This webinar is part of the LACC/CPC Caribbean Policy Series.
Climate change and global warming are challenges that place the future resources, development, and prosperity of the Caribbean region in jeopardy. Specific hazards such as rising sea levels, warming temperatures, deforestation, ecological degradation, and more frequent and extreme weather events, among others, place the Caribbean at higher risk, to the point of coastal communities and entire islands potentially disappearing if the dangers of global warming are not addressed collectively and urgently today.
Caribbean nations (islands and coastal territories) share similar infrastructure, economic and human mobility risks to climate change, while also facing other challenges such as low availability of resources, high debt rates, threats to and relocation of coastal populations, weak conservation and environmental protection policies and institutions, and dependence on imports, fossil fuels, tourism and global markets. All these highlight the need and urgency to adopt collective measures to combat, adapt to and prevent further damage by climate change at a faster pace.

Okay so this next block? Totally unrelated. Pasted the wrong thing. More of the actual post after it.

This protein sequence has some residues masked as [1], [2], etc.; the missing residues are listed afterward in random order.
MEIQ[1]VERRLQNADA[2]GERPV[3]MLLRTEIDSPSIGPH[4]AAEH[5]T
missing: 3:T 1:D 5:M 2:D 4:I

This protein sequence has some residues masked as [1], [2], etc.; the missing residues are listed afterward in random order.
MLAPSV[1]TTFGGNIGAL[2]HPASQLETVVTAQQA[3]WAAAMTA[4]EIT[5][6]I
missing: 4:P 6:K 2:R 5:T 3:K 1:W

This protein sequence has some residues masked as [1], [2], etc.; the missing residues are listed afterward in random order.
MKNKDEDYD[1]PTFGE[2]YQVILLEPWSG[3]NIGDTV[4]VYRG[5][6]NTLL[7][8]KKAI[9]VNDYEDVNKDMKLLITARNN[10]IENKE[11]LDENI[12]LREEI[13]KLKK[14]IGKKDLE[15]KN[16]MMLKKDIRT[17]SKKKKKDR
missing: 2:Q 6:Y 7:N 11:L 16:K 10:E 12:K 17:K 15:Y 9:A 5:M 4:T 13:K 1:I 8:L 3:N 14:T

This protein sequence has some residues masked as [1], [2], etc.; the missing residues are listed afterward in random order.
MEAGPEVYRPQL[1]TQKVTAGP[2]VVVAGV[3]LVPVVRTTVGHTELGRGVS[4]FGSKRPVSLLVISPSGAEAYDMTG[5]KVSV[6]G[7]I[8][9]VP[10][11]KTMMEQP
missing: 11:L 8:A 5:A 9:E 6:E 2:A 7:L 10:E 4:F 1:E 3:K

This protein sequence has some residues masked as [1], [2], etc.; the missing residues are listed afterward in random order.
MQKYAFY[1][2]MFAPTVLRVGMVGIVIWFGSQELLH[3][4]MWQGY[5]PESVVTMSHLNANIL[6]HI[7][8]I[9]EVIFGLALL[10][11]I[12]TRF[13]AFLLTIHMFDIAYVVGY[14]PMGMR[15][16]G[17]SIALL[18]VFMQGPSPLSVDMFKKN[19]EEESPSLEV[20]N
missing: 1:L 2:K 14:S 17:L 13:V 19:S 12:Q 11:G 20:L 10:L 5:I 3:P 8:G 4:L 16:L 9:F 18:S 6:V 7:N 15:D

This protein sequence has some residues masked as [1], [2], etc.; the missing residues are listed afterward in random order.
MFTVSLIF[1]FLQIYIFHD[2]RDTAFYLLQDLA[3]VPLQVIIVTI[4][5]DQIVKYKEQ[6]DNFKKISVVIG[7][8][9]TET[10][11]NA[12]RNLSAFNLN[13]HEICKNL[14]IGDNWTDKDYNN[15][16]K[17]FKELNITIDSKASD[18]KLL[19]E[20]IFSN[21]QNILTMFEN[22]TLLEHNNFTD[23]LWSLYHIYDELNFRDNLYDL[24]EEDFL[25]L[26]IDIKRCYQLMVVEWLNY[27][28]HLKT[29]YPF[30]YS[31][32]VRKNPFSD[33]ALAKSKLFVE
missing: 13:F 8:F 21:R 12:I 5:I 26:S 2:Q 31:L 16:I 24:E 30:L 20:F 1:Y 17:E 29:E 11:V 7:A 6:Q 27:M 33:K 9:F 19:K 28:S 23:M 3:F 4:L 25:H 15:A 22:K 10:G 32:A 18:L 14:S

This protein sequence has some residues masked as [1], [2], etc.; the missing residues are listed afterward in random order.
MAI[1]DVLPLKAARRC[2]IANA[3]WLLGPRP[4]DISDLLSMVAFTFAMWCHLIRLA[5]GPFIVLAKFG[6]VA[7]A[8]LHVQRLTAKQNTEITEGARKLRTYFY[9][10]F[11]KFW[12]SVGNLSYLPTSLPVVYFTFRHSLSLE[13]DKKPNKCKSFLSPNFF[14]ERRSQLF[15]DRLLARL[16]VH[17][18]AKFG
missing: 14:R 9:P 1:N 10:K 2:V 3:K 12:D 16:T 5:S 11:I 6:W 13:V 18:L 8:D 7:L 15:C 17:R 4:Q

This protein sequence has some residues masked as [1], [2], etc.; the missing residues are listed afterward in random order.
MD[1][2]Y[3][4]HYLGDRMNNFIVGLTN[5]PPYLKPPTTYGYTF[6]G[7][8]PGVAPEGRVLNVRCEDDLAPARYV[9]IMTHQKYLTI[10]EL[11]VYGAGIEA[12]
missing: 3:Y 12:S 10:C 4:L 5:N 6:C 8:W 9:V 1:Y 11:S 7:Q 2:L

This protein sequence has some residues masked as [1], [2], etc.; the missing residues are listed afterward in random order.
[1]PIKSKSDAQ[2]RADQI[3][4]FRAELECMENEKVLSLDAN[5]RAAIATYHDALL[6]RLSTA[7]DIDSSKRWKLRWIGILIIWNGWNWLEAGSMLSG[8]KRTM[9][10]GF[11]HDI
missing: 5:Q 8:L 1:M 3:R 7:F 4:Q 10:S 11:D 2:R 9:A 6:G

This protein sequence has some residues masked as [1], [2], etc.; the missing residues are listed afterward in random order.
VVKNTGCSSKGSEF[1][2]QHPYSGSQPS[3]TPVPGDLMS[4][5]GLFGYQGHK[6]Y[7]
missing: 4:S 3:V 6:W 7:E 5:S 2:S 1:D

Full paper by Dr. Legena Henry can be accessed here
Legena Henry, PhD Lecturer, Renewable Energy, University of the West Indies, Cave Hill, Barbados
Ligia Collado-Vides, PhD Professor and Associate Chair, Department of Biological Sciences, Florida International University
Andrea Lewis, MSc Senior Project Officer, Office of Institutional Planning and Infrastructural Services, University of the West Indies, Cave Hill, Barbados
Lorraine Sobers, PhD Lecturer, Department of Chemical Engineering, Petroleum Studies Unit, University of the West Indies, St. Augustine, Trinidad and Tobago
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